- The Washington Times - Monday, July 27, 2009

SAN FRANCISCO — Building it took eight months and the combined brainpower of math, code and food-and-wine geeks.

The result is a new computer-generated wine pairing service that developers say uses cutting-edge technology to answer an age-old question: What wine to serve with dinner?

“We think it’s going to be tremendously helpful for people,” says James Oliver Cury, executive editor of food recipe site Epicurious.com, which recently partnered with wine database Snooth to add the pairing suggestions to thousands of its recipes.

The recommendations are based on an algorithm that involved breaking down the recipes into hundreds of categories, including flavor profiles, ingredients and preparation techniques.

Among other things, the algorithm looks for words in proximity. Boiled beef with baked potatoes, for instance, is not the same as baked beef with boiled potatoes.

Pairings are listed at the bottom of recipes, along with the price of the wine — the majority are under $20. Clicking on photos of the bottle or label brings up reviews and shopping information.

But can an algorithm replace the human touch in the very subjective decision of what wine to have with dinner?

Not really, says master sommelier Geoff Kruth, wine director of the Farmhouse Inn & Restaurant in Sonoma County’s Russian River Valley. The trouble with software pairings, he says, is that they only factor in the food.

“Just as much of the wine and food pairing is about the person that’s drinking it,” he says.

Mr. Kruth says he looked at a few Epicurious recipes and found several recommendations for Oregon pinot noirs. Not a bad choice, but one that made him wonder about the scope of the recommendations. “It seemed there were a lot of the same styles of wine that were repeated,” he says.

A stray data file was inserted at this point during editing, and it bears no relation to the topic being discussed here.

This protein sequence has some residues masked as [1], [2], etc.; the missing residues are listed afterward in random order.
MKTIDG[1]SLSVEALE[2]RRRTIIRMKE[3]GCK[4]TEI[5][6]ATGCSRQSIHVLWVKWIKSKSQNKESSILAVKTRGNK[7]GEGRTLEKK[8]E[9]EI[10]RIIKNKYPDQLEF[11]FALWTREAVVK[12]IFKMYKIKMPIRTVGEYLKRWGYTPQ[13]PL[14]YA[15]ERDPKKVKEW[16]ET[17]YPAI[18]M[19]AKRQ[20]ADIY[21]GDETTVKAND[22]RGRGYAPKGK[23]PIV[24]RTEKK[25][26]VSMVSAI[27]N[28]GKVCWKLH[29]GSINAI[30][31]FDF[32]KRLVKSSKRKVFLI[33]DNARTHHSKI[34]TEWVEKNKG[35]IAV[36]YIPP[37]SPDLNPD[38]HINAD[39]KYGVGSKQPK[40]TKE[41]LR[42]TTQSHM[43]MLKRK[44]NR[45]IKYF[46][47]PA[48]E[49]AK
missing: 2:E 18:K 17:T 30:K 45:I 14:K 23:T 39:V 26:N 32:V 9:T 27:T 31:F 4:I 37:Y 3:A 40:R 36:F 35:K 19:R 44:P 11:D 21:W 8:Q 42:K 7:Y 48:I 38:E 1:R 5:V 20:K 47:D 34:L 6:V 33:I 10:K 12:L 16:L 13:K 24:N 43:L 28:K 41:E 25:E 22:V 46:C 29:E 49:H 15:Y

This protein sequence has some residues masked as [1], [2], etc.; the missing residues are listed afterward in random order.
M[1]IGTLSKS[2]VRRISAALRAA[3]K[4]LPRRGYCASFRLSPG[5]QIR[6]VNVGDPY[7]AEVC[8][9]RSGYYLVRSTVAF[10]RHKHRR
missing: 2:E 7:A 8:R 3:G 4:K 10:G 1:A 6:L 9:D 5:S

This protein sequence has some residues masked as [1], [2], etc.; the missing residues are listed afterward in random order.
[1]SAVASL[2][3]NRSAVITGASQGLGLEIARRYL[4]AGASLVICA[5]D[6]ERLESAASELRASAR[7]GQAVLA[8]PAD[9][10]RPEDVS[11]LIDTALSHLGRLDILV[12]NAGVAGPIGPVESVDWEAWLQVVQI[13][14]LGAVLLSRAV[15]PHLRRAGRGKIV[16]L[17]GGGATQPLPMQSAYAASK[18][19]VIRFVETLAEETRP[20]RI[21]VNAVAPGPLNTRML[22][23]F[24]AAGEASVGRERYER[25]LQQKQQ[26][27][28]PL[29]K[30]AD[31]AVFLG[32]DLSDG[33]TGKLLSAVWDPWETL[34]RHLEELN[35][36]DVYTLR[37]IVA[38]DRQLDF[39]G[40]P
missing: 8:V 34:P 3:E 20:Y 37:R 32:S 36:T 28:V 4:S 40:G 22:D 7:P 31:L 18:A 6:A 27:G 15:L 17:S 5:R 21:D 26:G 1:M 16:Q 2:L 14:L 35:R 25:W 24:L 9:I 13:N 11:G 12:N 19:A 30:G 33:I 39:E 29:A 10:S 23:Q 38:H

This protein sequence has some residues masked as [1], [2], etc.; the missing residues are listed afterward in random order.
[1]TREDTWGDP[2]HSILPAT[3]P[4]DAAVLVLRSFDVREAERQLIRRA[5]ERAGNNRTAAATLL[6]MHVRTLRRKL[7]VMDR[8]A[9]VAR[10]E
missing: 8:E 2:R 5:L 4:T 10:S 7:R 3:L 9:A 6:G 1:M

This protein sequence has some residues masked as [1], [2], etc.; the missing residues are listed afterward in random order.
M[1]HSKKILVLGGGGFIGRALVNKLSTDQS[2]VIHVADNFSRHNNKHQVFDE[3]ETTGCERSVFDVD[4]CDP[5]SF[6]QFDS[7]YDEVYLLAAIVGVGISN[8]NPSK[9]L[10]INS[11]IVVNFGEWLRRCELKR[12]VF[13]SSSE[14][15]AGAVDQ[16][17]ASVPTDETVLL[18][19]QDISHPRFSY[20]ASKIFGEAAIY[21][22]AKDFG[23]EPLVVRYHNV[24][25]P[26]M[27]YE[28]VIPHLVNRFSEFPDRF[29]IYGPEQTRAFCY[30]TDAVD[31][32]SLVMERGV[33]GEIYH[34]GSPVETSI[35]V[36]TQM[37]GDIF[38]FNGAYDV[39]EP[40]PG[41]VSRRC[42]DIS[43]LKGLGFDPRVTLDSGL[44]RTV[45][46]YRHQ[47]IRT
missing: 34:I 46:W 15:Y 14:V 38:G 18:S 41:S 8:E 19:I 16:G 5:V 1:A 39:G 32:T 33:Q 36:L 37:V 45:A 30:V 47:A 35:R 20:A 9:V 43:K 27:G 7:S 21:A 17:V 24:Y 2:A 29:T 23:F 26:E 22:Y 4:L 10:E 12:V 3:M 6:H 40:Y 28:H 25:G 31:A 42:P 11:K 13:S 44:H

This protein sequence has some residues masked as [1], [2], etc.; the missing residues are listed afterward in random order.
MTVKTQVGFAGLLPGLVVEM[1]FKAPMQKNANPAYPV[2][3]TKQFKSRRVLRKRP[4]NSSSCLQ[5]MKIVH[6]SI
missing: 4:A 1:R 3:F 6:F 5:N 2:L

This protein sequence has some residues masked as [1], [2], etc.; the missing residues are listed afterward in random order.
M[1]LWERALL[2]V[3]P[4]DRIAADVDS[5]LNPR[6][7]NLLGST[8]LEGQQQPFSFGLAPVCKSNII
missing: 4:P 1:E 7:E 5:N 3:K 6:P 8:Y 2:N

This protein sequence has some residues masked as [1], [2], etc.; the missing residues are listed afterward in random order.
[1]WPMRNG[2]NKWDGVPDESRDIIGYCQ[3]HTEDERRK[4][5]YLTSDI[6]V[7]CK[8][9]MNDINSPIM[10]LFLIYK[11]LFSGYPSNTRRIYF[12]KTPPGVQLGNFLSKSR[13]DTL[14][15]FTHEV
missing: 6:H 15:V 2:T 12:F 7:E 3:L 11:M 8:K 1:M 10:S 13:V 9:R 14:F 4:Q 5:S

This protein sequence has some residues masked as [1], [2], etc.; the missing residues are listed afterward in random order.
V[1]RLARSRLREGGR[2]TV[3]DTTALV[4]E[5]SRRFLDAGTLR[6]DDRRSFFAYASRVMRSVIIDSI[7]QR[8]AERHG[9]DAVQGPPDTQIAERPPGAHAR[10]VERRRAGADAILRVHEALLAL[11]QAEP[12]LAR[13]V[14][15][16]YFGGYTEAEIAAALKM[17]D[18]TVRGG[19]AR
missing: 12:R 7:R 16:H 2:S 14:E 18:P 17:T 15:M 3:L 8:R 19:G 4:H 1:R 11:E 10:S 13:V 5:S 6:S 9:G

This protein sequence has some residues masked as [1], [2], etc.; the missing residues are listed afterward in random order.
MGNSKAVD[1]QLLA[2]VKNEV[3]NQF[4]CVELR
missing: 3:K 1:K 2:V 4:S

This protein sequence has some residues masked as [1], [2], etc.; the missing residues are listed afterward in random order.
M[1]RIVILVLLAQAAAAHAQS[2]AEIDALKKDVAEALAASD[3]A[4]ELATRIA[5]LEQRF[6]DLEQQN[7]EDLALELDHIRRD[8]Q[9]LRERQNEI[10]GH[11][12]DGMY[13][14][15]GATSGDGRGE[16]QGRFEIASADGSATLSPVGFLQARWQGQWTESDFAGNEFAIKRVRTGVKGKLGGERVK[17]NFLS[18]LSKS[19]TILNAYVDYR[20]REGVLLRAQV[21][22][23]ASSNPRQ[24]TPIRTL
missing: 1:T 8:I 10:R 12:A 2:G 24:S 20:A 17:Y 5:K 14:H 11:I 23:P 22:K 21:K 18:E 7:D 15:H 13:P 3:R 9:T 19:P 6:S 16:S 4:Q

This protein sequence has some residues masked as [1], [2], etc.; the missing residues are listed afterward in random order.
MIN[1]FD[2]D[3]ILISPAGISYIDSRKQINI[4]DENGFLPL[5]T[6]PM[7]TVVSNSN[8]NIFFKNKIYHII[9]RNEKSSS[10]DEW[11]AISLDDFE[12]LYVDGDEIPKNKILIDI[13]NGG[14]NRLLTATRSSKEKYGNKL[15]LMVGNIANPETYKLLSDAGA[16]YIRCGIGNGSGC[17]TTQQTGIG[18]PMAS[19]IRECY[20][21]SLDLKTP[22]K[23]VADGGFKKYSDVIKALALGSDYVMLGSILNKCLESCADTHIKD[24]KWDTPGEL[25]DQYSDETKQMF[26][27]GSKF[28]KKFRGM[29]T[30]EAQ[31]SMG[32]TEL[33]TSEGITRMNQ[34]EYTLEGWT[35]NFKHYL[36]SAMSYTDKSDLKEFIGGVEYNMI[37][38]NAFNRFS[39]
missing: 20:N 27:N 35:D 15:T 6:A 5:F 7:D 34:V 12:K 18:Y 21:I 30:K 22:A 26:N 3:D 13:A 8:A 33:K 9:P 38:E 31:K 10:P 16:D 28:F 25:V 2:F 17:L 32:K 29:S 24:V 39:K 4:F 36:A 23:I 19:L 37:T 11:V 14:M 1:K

Snooth CEO Philip James says there was an effort to come up with wines that are widely available, but he notes there are multiple recommendations for each dish, with some wines being more esoteric choices for the adventurous.

Beyond that, he says, there was a concerted effort to base recommendations on the expertise of real-life experts.

“It was important for me to get across that we were not building a sentient, thinking machine. This is not the Terminator,” he says. “This is basically cracking open the heads of the finest food and wine critics that we could find and basically scooping their brains out and putting them into a database.”

On the plus side, Mr. Kruth likes the way the system gets people talking about wine options.

“Things like that are exciting because they can lead consumers to try things that they otherwise wouldn’t have tried. I like that people are thinking about food-and-wine pairings,” he says.

New York-based Snooth (the name is derived from a town in Mr. James‘ native Cornwall in the south of England) is an interactive database of wines with more than 500,000 monthly users. Snooth doesn’t sell wine directly but provides access to a network of more than 11,000 merchants.

Epicurious has more than 25,000 professionally tested recipes as well as 75,000 member-submitted dishes. Pairings will be available for the tested recipes, except for breakfasts and meals labeled as kid-friendly.

A recipe for grilled chicken breasts with honeydew salsa, for instance, yielded a dozen wine recommendations, including some roses and chardonnays, as well as grenache, a red wine.

The wine recommendations also have an advertising component in which companies can be showcased as the “featured partner.” However, Mr. Cury says, such matches always will be clearly marked as ads and will be appropriate for the recipe.

Although the service has been launched, Mr. Cury says, improvements will continue to be made. User comments also probably will influence adjustments.

Mr. Cury concedes that trying to turn computer code into a connoisseur was daunting.

“It’s hard enough to get wine experts to agree on what one wine or even kind of wine might pair with a particular dish. How are you going to create an automated way to do this for 25,000 recipes?” Ms. Cury says. “That was the challenge that Snooth, with our coordination, was able to meet.”

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